Volume 37, Issue 10
  • ISSN: 0263-5046
  • E-ISSN: 1365-2397



Since the shallow part of the Dutch subsurface is practically always unconsolidated, the elastic waves generated by deeper (~3000 m) seated earthquakes will be subjected to transformation when arriving in these layers. Since, the number of induced seismic events has increased over recent decades, a better understanding of site response of the Dutch subsurface is required. Local site amplification can directly be measured due to the presence of sensors at multiple depth levels in the Groningen borehole network. Amplification factors from 73 local events have been calculated for each borehole location to quantify earthquake site response. Furthermore, horizontal-to-vertical spectral ratios (HVSR) from the ambient seismic field are calculated.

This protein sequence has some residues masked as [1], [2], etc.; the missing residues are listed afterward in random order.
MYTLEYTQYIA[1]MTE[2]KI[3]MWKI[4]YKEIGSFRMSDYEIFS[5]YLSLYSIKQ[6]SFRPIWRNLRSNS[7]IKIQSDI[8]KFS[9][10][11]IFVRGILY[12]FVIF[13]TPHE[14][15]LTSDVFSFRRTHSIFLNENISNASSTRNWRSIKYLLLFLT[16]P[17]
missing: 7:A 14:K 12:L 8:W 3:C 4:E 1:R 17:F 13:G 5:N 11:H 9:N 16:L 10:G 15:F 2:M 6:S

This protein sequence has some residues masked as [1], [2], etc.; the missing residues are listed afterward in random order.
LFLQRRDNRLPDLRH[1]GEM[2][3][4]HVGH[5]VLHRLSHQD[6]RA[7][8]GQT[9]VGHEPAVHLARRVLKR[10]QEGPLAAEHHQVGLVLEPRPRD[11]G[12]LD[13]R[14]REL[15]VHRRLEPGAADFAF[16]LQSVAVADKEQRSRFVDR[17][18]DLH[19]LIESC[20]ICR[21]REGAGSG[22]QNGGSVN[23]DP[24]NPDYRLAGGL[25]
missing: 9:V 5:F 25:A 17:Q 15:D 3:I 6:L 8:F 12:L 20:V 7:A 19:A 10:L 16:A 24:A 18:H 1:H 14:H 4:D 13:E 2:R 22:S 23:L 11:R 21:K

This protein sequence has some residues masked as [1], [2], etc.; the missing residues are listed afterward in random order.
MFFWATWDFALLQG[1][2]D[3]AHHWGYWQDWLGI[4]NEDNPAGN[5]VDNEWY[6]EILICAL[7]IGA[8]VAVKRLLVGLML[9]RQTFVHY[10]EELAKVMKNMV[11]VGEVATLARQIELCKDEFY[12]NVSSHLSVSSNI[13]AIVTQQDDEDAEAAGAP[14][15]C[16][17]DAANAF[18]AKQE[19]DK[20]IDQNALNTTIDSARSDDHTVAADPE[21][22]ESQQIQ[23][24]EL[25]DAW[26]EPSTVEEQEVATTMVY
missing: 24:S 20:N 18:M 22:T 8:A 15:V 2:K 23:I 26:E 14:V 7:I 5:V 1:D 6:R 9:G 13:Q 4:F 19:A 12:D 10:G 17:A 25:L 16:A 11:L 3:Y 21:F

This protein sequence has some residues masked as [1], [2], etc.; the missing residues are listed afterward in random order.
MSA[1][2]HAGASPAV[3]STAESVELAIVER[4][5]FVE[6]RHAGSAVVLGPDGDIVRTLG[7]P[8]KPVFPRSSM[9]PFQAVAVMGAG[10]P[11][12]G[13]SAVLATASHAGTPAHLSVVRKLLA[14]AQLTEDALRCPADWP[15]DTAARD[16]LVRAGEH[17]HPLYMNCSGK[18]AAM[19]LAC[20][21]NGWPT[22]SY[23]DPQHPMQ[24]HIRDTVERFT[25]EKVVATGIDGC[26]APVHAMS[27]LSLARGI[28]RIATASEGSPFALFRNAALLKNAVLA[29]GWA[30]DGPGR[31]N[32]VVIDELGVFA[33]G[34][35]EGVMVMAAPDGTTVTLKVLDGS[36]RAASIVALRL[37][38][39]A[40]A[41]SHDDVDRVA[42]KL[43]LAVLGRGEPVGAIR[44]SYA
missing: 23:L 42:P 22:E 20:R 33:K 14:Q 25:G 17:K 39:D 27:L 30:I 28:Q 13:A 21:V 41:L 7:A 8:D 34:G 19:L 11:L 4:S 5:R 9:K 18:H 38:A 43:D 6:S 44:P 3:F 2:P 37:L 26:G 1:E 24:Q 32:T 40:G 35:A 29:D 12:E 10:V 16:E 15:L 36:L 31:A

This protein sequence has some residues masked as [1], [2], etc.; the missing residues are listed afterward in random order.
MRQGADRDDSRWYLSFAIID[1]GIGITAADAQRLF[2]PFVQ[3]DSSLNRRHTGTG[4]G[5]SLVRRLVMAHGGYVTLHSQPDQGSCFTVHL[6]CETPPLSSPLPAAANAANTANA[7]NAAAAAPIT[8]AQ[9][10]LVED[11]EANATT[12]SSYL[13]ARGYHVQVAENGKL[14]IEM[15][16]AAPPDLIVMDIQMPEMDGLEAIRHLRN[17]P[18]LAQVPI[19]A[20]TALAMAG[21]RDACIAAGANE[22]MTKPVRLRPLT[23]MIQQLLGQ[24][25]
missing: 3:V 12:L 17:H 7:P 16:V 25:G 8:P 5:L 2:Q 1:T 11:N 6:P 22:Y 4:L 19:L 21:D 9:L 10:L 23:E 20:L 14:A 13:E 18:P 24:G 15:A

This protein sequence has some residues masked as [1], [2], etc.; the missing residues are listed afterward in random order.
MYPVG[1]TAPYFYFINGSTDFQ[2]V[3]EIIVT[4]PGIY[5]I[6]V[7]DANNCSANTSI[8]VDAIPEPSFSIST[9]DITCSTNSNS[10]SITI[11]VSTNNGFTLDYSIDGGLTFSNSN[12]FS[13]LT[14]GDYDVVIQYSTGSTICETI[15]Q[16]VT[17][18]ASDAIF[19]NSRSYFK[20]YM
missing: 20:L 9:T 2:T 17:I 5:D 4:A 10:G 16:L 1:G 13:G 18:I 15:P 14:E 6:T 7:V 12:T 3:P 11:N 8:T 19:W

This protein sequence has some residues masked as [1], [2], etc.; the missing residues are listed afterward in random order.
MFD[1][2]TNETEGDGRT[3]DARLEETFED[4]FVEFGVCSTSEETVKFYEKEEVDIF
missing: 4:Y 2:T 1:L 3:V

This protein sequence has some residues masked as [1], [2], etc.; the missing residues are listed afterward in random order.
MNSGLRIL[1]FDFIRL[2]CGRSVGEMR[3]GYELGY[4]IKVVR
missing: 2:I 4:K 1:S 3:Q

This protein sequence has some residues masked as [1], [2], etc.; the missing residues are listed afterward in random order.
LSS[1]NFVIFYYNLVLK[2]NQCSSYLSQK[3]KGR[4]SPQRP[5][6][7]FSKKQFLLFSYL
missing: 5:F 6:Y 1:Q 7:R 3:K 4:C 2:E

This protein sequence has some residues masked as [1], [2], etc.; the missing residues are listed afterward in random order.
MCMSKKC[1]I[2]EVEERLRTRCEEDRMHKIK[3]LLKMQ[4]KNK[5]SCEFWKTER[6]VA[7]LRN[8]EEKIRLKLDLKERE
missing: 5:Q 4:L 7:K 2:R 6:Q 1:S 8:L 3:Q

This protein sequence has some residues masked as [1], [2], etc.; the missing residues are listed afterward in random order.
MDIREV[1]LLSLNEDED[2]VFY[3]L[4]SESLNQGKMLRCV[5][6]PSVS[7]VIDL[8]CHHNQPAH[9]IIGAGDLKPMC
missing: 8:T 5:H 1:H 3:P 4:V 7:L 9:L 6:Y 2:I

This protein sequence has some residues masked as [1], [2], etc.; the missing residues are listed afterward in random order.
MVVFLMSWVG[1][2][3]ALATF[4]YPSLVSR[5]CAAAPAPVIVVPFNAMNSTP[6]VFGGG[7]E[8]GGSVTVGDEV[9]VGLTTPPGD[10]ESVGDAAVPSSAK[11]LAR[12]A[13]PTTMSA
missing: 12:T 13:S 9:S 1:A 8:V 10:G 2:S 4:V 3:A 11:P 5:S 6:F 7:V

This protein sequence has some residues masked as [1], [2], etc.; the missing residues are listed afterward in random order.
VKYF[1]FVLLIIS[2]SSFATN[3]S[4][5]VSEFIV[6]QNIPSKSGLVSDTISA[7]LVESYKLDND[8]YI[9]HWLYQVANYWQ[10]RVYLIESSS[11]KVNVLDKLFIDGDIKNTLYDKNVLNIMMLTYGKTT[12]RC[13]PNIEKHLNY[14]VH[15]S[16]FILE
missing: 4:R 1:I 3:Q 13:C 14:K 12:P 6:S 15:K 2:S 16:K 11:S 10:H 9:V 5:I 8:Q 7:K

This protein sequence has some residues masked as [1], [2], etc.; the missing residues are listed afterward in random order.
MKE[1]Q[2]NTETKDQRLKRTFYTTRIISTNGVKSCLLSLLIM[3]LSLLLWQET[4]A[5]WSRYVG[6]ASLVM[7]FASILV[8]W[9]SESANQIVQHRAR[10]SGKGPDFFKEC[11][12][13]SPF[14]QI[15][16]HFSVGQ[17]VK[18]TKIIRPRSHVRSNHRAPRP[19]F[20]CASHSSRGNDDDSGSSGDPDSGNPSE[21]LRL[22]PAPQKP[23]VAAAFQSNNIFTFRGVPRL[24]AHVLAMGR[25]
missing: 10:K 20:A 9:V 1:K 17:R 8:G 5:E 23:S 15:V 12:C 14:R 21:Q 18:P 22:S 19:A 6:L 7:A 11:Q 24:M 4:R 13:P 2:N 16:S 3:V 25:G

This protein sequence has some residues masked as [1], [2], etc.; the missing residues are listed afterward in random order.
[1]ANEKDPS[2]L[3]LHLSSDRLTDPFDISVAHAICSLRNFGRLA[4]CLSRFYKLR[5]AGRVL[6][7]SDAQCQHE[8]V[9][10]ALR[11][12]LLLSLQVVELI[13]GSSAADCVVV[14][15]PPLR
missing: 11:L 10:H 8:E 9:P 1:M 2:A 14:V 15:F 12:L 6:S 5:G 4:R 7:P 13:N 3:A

A relationship has been established between the composition of the upper Holocene sediments and the size of the amplitudes of HVSR and earthquake site response. Highest amplitudes are measured where the Holocene sediments are composed of clay, fine sands, silts and peat. We can conclude that HVSR from the ambient seismic field can be used as a first-order proxy to get an indication for wave amplification during a seismic event. This allows a first assessment on wave amplification at sites without sensors at multiple depth levels and without abundant local seismicity.


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